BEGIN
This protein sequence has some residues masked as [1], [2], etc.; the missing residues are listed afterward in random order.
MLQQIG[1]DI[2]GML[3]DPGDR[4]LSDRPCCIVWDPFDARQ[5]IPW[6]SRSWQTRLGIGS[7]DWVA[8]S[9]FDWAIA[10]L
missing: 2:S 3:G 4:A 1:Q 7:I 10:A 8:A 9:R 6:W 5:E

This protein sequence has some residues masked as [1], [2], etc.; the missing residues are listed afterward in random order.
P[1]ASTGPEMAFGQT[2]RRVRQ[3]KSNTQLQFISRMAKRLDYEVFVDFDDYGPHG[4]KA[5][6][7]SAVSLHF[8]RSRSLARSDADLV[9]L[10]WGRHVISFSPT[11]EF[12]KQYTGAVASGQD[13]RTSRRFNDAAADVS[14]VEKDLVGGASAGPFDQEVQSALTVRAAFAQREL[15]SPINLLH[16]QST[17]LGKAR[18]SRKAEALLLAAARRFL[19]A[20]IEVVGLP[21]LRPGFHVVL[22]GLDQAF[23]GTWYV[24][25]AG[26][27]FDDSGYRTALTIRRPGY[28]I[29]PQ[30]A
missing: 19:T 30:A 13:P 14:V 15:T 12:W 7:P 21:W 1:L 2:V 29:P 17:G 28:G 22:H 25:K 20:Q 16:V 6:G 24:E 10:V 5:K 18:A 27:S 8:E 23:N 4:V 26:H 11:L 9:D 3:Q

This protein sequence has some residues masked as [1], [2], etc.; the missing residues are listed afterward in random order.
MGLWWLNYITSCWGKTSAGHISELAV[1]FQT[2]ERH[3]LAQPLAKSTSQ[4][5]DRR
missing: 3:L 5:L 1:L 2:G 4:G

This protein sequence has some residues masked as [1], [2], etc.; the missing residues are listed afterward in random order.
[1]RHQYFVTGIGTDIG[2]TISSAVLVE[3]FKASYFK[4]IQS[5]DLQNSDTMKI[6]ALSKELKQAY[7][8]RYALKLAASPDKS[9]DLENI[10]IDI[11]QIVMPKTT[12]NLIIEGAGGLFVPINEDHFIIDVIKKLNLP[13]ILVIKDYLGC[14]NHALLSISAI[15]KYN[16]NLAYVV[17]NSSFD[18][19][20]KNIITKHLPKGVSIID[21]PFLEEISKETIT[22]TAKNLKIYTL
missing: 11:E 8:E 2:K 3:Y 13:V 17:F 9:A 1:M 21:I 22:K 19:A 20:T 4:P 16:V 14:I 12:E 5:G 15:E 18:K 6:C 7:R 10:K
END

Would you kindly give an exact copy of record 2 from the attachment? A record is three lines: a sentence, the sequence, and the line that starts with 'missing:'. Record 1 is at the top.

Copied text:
This protein sequence has some residues masked as [1], [2], etc.; the missing residues are listed afterward in random order.
P[1]ASTGPEMAFGQT[2]RRVRQ[3]KSNTQLQFISRMAKRLDYEVFVDFDDYGPHG[4]KA[5][6][7]SAVSLHF[8]RSRSLARSDADLV[9]L[10]WGRHVISFSPT[11]EF[12]KQYTGAVASGQD[13]RTSRRFNDAAADVS[14]VEKDLVGGASAGPFDQEVQSALTVRAAFAQREL[15]SPINLLH[16]QST[17]LGKAR[18]SRKAEALLLAAARRFL[19]A[20]IEVVGLP[21]LRPGFHVVL[22]GLDQAF[23]GTWYV[24][25]AG[26][27]FDDSGYRTALTIRRPGY[28]I[29]PQ[30]A
missing: 19:T 30:A 13:P 14:V 15:T 12:W 7:P 21:W 1:L 2:V 29:P 17:G 28:G 22:H 25:K 20:Q 16:V 6:G 24:E 10:V 5:K 18:A 27:S 8:E 23:N 4:V 26:H 11:L 9:D 3:Q